The Other British Invasion
Don't be fooled by a stiff upper lip -- it yields to campier sensibilities.
September 27 2012 2:16 PM EST
February 05 2015 9:27 PM EST
Photo: Michael Tackett/Everett Collection
Five years after the Beatles first appeared on the Ed Sullivan Show, drawing 73 million viewers, another British phenomenon made its debut on the BBC. Monty Python's Flying Circus was a sketch show starring five young comedians and oodles of camp. It wasn't particularly gay, nor was it particularly straight, but it amply demonstrated the enthusiasm of the British male for drag. Ever since, we've succumbed to a steady stream of men in frocks sailing across the Atlantic -- from Benny Hill to Dame Edna (OK, Australian, but groomed in the U.K.) to Tinky Winky, and culminating in the twisted antics of Little Britain's Matt Lucas (above) and David Walliams, who between them conjured the entire population of the U.K.
"There's no taboo to break here -- we've always had men dressing and playing as women," says Lucas, who appears in Community this fall. "It goes back to early Shakespeare when boys took the female roles."
As in the U.S., a British teenager growing up in the '80s had few positive role models and mostly had to rely on stock caricatures of fey and ineffectual men. But they were also, sometimes, the proverbial port in a storm. Are You Being Served?, a show constructed entirely on innuendo, featured the mincing, limp-wristed, but lovable Mr. Humphries, whose antics as one of a team of department store staff ensured you laughed with him, never at him. "As a child, long before I knew that Mr. Humphries was supposed to be gay, or that I would be gay, he was the character I gravitated toward, because he was very celebratory and very celebrated, and he was always a winner, never a victim," says Lucas. "With Mr. Humphries, it's about what isn't being said, but with someone like Dafydd in Little Britain [a.k.a. "the only gay in the village"] it's about what is being said. He seems to have been one of the first characters in mainstream comedy who talked about gay sex. At the same time, the lewdest things he can think of are always topped by heterosexuals in the village who talk about felching and rimming without batting an eyelid -- it's Dafydd that turns out to be a prude."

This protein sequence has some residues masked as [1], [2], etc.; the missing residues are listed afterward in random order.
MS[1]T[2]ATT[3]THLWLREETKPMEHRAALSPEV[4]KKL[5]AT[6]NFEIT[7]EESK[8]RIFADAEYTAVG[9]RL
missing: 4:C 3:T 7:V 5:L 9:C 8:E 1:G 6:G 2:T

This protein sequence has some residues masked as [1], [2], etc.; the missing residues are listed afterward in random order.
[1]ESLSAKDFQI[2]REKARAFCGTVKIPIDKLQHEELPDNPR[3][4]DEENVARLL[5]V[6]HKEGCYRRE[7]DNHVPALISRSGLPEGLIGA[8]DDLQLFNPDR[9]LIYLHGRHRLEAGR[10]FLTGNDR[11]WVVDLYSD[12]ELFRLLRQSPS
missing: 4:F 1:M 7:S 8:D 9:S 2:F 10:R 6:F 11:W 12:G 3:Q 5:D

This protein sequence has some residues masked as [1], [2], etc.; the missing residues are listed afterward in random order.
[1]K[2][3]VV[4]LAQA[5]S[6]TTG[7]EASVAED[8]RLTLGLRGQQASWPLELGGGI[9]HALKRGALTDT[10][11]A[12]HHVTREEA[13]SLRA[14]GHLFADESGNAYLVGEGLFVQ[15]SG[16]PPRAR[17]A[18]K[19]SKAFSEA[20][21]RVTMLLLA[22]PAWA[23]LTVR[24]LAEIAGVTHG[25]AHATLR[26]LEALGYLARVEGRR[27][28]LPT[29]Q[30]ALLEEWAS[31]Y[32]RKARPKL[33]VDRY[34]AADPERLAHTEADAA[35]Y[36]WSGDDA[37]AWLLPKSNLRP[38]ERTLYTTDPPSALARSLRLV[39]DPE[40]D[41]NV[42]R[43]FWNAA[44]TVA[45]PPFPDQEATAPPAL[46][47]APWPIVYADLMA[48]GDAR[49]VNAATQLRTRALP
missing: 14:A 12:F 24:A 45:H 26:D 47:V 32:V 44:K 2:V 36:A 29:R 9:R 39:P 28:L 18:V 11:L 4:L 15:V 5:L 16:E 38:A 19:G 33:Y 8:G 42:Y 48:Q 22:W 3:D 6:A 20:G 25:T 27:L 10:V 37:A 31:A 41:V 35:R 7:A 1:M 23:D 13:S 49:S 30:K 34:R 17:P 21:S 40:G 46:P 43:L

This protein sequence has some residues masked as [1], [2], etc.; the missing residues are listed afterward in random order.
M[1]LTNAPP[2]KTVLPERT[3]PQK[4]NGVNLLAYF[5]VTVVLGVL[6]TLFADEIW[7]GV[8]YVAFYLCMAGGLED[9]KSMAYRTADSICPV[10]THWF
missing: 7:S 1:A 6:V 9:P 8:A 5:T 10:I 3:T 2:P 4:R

Outside of comedy, British TV in the '90s often seemed like a series of watershed moments, from the astonishing 1990 BBC miniseries of Jeanette Winterson's lesbian coming-of-age novel, Oranges Are Not the Only Fruit, to the launch, in 1999, of Queer as Folk, set in Manchester's gay village (and subsequently remade for American audiences). By the turn of the century, gay characters had become a permanent fixture in British soaps and dramas, a popular mainstay of talk shows (thank you, Graham Norton) and increasingly commonplace in teen series such as Skins. By the beginning of our current decade, even that fabled stalwart of Brit TV, the costume drama, could no longer resist the tide of time. As the handsome villain of Downton Abbey, Thomas Barrow shows us what we've long known: Gays have always been there, they just haven't always been visible.
Watch a clip of the first episode of Little Britain featuring Daffyd Thomas, "the only gay in the village."